About 75% to 80% of its property business includes earthquake peril coverage on a difference-in-conditions or an all-risk basis, including flood coverage. "I suspect that will remain constant," said Mr. Barnes.
Historically, Sherwood's ratio of property to casualty business has been 60 to 40, said Mr. Barnes. "In the last couple, three years, our goal has been to get it to 50/50," though at this point it is about 65/35. At year-end, he anticipates, though, it will be back to 60/40.
"It's very difficult to monitor," said Mr. Barnes, noting property got softer first, but now casualty is "following it very, very quickly. The whole market is very soft right now."
Sherwood's retention rate, which had been declining, has leveled off at about 55% to 60%, said Mr. Barnes, pointing to the soft market's impact.
Sherwood began a program department in October 1996 that has been crafting programs for special markets. One development was a national airport program, for which Sherwood offers up to $100 million in property coverage, up to $25 million in general liability coverage, and up to $5 million in directors and officers liability coverage. That program just had its first anniversary and is "doing very well," said Mr. Barnes.
Less successful was a national roofers program, which has been discontinued. Amid the program introductions and post-acquisition integration, Sherwood's investment in its computer system is paying off.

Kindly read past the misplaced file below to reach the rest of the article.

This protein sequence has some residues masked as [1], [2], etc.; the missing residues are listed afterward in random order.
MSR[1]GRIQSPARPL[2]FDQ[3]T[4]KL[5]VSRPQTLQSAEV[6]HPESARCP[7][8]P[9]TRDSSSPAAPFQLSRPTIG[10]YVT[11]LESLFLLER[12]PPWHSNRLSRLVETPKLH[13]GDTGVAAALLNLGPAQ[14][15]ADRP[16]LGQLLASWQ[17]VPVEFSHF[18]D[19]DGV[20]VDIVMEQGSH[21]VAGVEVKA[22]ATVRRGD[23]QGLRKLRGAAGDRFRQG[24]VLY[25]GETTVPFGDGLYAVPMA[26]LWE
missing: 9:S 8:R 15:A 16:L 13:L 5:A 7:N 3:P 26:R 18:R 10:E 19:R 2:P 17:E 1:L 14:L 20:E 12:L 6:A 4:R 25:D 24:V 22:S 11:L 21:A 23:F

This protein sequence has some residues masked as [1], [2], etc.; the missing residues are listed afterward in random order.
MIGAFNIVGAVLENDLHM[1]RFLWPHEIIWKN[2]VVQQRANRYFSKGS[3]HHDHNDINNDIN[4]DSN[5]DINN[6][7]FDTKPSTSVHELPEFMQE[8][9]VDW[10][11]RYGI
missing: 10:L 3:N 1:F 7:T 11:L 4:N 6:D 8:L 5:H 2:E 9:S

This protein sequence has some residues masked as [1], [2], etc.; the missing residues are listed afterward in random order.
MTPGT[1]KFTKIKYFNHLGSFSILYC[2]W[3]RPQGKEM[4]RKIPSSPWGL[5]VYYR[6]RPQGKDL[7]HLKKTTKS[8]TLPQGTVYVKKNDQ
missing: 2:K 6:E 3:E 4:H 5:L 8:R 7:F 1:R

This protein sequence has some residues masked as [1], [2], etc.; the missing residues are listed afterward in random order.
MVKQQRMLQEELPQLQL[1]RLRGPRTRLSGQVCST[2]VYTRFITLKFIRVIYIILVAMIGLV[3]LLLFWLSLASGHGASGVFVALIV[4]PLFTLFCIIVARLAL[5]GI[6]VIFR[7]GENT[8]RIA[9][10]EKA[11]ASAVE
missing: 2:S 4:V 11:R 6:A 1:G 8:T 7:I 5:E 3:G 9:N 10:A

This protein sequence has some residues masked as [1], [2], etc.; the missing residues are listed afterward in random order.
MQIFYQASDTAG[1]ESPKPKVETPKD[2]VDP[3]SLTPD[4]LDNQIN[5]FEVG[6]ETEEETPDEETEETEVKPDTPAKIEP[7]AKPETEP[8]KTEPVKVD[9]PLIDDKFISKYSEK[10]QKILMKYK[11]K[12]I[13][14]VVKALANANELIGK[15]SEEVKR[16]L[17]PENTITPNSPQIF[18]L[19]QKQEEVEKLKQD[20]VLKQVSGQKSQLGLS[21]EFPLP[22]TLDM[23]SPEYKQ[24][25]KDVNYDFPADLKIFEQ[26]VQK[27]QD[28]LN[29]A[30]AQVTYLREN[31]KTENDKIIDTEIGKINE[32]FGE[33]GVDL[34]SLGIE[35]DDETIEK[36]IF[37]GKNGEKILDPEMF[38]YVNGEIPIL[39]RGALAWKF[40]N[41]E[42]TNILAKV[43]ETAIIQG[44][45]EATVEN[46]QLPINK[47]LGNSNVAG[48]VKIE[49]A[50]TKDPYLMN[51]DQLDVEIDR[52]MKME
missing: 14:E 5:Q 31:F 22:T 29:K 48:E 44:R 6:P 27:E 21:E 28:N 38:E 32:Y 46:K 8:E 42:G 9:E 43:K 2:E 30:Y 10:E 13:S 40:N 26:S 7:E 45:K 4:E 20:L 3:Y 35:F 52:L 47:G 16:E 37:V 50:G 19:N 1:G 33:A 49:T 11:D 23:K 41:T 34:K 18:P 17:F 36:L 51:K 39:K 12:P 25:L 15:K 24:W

"Our computer system has been upgraded and enhanced a lot," Mr. Barnes said.
"It was designed by and for Sherwood three years ago, and it has certainly proven its value," said Mr. Barnes. "It has been received very, very well by all new employees," he said. "It's proven to be invaluable" throughout this entire period. The money spent on its development and implementation has been "absolutely well spent," Mr. Barnes said.
With the acquisition, Sherwood now has California offices in Woodland Hills, Irvine and Pasadena in addition to its San Francisco headquarters. It also has branches in Seattle, New York and Chicago.
Sherwood's markets have not changed significantly, despite the Alexander Howden and Swett & Crawford acquisitions, noted Mr. Barnes. Both acquired units had virtually the same markets as Sherwood, although Sherwood has "picked up a few additional markets," said Mr. Barnes.
Sherwood's top markets are: Scottsdale Insurance Co.; RLI Insurance Co., CNA Insurance, Associated International; First State Insurance Co.; Royal Insurance Co.; Westchester Specialty Group;, Agricultural Excess & Surplus, Commonwealth Insurance Co. and Insurance Co. of the West.
It has underwriting authority for CNA, Commercial Underwriters, Essex Insurance Co., First State, Scottsdale and Transamerica Insurance Group.
In addition to Mr. Barnes, other Sherwood officers are Mr. Mazur and Curt Biersch, executive vps; Kevin Schrage, chief financial officer and Marion Woodbury, vp.
Sherwood is a member of the NAPSLO.
Sherwood also belongs to the Professional Liability Underwriting Society, the California Insurance Wholesalers Assn., the Independent Insurance Agents & Brokers of California, and the Professional Insurance Agents of California & Nevada.